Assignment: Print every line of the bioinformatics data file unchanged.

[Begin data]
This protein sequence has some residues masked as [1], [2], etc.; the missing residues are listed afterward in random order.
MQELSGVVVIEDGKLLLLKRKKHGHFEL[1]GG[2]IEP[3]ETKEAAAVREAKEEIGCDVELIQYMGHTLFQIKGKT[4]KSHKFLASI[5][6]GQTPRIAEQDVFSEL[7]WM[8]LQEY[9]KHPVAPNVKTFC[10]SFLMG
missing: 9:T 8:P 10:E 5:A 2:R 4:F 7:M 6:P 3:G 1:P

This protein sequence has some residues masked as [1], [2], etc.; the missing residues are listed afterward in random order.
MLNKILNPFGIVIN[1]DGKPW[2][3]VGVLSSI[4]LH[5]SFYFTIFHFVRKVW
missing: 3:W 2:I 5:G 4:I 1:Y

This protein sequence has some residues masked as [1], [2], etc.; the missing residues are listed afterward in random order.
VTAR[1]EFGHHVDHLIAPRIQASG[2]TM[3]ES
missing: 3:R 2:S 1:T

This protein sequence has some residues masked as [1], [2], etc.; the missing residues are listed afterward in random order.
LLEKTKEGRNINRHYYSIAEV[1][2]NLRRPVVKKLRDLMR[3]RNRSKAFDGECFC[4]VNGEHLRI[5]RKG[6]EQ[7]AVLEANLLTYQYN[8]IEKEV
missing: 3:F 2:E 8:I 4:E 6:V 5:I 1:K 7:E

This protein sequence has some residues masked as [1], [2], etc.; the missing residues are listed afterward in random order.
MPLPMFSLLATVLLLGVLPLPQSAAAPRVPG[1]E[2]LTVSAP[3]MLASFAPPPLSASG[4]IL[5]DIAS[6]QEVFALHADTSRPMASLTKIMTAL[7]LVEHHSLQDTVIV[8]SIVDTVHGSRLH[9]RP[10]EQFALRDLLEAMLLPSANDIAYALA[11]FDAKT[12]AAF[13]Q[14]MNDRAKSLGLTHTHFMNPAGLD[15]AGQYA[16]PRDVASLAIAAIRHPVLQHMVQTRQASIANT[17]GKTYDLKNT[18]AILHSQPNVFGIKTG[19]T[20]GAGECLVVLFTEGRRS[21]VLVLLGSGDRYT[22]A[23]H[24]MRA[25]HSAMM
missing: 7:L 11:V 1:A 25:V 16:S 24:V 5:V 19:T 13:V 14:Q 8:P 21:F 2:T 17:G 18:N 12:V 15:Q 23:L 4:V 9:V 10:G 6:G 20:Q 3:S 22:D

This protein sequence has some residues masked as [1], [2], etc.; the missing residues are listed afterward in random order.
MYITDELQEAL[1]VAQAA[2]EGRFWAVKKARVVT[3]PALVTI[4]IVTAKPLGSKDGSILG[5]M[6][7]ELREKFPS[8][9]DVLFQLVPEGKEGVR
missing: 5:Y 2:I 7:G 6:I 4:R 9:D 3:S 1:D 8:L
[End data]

This protein sequence has some residues masked as [1], [2], etc.; the missing residues are listed afterward in random order.
MQELSGVVVIEDGKLLLLKRKKHGHFEL[1]GG[2]IEP[3]ETKEAAAVREAKEEIGCDVELIQYMGHTLFQIKGKT[4]KSHKFLASI[5][6]GQTPRIAEQDVFSEL[7]WM[8]LQEY[9]KHPVAPNVKTFC[10]SFLMG
missing: 9:T 8:P 10:E 5:A 2:R 4:F 7:M 6:P 3:G 1:P

This protein sequence has some residues masked as [1], [2], etc.; the missing residues are listed afterward in random order.
MLNKILNPFGIVIN[1]DGKPW[2][3]VGVLSSI[4]LH[5]SFYFTIFHFVRKVW
missing: 3:W 2:I 5:G 4:I 1:Y

This protein sequence has some residues masked as [1], [2], etc.; the missing residues are listed afterward in random order.
VTAR[1]EFGHHVDHLIAPRIQASG[2]TM[3]ES
missing: 3:R 2:S 1:T

This protein sequence has some residues masked as [1], [2], etc.; the missing residues are listed afterward in random order.
LLEKTKEGRNINRHYYSIAEV[1][2]NLRRPVVKKLRDLMR[3]RNRSKAFDGECFC[4]VNGEHLRI[5]RKG[6]EQ[7]AVLEANLLTYQYN[8]IEKEV
missing: 3:F 2:E 8:I 4:E 6:V 5:I 1:K 7:E

This protein sequence has some residues masked as [1], [2], etc.; the missing residues are listed afterward in random order.
MPLPMFSLLATVLLLGVLPLPQSAAAPRVPG[1]E[2]LTVSAP[3]MLASFAPPPLSASG[4]IL[5]DIAS[6]QEVFALHADTSRPMASLTKIMTAL[7]LVEHHSLQDTVIV[8]SIVDTVHGSRLH[9]RP[10]EQFALRDLLEAMLLPSANDIAYALA[11]FDAKT[12]AAF[13]Q[14]MNDRAKSLGLTHTHFMNPAGLD[15]AGQYA[16]PRDVASLAIAAIRHPVLQHMVQTRQASIANT[17]GKTYDLKNT[18]AILHSQPNVFGIKTG[19]T[20]GAGECLVVLFTEGRRS[21]VLVLLGSGDRYT[22]A[23]H[24]MRA[25]HSAMM
missing: 7:L 11:V 1:A 25:V 16:S 24:V 5:V 19:T 13:V 14:Q 8:P 21:F 2:T 17:G 18:N 12:V 15:Q 23:L 4:V 9:V 10:G 6:G 20:Q 3:S 22:D

This protein sequence has some residues masked as [1], [2], etc.; the missing residues are listed afterward in random order.
MYITDELQEAL[1]VAQAA[2]EGRFWAVKKARVVT[3]PALVTI[4]IVTAKPLGSKDGSILG[5]M[6][7]ELREKFPS[8][9]DVLFQLVPEGKEGVR
missing: 5:Y 2:I 7:G 6:I 4:R 9:D 3:S 1:D 8:L